I made numerous tests recently, and
os.scandir() seem to be by far the fastest way to traverse. So that’s why I’d basically would want to see it in there.
Actually, I forgot to write the motivation for the whole thing above:
IMO, a typical use case when traversing a directory tree is something like:
rm -rf foo or
The usual behaviour for all these is always to also include the specified directory itself.
Now if one considers my above
scandirtree() function and maybe makes this a bit more complicated like not crossing mountpoints (as with
-xdev option) or already
stat()ing some stuff and returning that, too.
If this shall then be used in some code as in:
for p in scandirtree(root_path):
then whatever I do there (both, the additional logic in
scandirtree() and what I do with the results in the outer for loop), I need to fully repeat for
An alternative approach (but not sure whether that would break any other expectations on iterators or PathLike objects) would be if one could manually create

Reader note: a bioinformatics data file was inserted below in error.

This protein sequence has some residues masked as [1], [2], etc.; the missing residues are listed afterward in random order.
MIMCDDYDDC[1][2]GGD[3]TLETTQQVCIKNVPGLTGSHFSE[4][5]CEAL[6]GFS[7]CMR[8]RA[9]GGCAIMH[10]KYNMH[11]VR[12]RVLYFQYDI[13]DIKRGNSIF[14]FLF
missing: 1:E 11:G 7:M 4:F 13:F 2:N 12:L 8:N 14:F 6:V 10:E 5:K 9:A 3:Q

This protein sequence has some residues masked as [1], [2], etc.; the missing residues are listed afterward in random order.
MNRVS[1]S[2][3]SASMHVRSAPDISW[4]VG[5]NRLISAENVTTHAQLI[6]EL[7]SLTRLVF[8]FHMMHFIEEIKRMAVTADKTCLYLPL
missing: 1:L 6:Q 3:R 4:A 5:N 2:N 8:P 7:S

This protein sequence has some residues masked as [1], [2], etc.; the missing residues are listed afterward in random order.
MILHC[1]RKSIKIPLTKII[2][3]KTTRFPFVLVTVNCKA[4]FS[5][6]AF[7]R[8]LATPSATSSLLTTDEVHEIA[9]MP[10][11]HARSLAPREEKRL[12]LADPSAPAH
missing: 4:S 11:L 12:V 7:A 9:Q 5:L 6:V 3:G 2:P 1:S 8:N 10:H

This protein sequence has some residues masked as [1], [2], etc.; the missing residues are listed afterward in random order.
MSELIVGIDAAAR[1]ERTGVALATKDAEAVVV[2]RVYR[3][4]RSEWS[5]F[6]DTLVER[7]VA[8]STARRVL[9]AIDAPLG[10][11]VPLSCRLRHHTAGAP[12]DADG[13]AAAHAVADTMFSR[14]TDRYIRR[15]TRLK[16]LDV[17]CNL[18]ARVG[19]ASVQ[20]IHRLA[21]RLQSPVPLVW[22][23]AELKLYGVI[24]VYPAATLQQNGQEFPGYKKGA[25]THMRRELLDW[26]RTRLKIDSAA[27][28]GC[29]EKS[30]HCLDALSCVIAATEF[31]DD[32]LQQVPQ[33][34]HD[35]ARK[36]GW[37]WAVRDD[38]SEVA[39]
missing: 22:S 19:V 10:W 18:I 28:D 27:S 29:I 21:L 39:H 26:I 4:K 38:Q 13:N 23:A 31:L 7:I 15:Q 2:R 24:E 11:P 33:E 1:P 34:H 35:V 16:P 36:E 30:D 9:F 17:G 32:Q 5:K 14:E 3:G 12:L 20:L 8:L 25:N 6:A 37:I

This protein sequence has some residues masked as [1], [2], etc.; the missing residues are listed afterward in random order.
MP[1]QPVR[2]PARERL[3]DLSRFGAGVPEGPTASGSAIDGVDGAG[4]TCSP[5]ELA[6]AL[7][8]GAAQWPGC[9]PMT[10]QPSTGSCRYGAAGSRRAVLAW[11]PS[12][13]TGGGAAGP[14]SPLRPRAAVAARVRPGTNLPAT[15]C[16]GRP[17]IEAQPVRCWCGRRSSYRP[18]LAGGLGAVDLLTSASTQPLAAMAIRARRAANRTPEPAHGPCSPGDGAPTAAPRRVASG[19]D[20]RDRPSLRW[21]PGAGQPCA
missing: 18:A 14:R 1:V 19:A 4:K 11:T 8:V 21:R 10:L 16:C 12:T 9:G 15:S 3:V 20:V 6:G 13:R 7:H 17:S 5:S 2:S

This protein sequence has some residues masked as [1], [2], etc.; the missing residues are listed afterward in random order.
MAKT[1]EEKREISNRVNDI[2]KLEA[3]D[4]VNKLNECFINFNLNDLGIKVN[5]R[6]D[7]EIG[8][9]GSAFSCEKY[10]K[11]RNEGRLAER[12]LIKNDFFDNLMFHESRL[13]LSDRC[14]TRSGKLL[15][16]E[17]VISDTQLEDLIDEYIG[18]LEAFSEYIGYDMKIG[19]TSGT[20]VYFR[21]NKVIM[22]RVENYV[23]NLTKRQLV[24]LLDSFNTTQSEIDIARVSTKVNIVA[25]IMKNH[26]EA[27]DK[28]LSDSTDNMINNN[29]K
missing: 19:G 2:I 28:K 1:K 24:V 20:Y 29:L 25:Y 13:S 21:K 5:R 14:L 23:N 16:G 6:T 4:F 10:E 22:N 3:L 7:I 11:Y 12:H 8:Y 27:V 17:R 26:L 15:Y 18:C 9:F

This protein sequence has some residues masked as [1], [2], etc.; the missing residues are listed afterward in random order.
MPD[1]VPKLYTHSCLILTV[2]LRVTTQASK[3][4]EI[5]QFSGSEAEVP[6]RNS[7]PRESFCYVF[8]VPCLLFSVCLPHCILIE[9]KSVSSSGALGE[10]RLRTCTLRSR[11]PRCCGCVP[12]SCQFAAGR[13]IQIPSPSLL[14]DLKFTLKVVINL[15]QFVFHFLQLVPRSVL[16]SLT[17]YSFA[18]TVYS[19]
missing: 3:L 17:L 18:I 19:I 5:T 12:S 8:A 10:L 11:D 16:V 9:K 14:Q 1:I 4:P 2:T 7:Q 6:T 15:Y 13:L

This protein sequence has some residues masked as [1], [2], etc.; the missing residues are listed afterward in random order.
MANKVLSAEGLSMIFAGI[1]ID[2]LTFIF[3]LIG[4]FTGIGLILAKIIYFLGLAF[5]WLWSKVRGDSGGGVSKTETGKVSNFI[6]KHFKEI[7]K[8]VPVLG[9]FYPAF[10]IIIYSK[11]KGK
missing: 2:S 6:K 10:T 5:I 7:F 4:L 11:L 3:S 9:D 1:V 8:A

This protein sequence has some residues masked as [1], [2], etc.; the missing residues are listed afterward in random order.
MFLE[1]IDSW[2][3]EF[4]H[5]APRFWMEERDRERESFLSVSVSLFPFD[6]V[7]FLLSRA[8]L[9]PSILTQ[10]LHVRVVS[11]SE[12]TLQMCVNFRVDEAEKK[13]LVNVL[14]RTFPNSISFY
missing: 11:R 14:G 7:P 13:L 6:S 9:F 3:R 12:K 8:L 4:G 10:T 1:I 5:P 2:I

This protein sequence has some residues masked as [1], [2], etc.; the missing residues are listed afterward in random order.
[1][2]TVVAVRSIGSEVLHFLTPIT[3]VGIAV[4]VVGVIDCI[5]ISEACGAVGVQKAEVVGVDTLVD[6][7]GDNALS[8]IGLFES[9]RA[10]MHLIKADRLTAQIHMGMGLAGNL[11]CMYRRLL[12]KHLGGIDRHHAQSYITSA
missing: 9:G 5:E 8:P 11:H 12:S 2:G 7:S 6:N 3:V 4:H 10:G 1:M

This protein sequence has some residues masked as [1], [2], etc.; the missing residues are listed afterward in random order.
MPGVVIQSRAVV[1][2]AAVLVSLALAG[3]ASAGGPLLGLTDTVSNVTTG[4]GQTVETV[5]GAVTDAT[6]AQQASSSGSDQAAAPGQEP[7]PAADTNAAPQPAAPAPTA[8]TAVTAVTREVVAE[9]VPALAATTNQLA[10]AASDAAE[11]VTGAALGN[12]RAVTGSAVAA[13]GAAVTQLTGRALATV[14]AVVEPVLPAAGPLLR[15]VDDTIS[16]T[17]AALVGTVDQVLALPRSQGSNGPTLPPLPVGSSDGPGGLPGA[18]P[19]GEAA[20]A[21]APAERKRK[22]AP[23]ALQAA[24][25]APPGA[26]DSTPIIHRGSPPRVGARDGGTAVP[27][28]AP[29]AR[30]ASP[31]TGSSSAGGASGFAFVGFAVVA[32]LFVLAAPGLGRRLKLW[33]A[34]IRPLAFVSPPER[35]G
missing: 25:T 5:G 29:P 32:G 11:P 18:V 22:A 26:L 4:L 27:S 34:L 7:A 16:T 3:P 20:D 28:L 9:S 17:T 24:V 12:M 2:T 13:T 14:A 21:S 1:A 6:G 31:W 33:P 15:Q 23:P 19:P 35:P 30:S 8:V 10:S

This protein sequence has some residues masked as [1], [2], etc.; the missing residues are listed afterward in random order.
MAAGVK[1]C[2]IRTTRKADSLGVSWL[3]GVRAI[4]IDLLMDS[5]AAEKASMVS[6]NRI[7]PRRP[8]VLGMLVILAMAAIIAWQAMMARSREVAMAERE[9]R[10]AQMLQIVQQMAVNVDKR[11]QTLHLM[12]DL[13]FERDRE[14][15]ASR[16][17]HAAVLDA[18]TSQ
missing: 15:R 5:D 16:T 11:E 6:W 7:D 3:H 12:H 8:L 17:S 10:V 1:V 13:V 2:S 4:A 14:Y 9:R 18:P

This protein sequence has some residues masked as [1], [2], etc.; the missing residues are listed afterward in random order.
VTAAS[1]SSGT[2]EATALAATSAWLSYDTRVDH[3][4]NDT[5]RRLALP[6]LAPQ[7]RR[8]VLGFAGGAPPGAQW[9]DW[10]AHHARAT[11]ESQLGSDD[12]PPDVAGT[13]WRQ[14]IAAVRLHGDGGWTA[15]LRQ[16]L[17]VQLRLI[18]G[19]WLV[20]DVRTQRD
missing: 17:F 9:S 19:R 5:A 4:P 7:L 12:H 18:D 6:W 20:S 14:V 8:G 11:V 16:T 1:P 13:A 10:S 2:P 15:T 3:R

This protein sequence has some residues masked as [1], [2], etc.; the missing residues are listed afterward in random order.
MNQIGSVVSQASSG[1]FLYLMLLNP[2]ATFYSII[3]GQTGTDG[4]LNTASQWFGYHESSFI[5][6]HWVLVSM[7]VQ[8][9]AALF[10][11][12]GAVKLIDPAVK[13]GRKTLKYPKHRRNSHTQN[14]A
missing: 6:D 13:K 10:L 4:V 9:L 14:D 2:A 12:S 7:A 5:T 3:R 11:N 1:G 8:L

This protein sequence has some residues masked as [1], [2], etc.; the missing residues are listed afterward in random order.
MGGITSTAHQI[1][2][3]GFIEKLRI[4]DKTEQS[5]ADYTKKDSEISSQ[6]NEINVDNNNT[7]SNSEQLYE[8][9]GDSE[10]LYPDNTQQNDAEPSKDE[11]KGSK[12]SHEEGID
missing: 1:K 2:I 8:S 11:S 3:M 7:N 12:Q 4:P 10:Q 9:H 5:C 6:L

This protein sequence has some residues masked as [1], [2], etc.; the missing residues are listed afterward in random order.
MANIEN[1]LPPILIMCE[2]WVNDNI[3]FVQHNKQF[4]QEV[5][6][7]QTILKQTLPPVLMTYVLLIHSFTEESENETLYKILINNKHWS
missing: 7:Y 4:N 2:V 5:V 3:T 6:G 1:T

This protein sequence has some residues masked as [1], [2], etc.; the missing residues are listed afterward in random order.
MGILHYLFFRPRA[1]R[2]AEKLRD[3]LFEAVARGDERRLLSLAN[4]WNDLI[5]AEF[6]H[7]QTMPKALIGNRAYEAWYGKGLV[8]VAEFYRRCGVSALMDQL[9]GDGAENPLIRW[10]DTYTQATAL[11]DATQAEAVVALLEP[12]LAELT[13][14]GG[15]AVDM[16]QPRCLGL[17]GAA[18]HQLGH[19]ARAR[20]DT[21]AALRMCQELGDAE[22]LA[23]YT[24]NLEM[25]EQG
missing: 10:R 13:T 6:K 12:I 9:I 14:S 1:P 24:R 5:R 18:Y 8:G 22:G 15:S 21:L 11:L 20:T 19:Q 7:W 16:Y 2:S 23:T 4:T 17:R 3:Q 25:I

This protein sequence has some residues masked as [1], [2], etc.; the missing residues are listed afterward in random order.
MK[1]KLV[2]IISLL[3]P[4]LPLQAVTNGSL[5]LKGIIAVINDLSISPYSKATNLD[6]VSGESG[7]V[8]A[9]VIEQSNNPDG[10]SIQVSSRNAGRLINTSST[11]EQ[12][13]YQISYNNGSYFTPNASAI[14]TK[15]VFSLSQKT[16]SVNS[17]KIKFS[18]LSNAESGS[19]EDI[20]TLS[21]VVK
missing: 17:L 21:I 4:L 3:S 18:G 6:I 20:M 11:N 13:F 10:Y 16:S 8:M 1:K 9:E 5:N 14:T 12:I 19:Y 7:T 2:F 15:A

os.DirEntry objects, then one could write the above as:
for p in os.scandir(path):
yield from scandirtree(p)
Another (unrelated) idea would be to let
os.scandir() work on non-directory files as
path, i.e. os.scandir(“/path/to/regular-file”) would simply return an iterator that yields nothing but the file itself.
That would IMO further simplify usage, cause right now, when I have pathnames as arguments, and want to loop over them (any directories recursively), I need to add a manual check, when it’s a dir, use the
os.scandir() respectively my
scandirtree() and if not, again, re-do everything which I’d already do in
scandirtree() and where I use that, for a single file.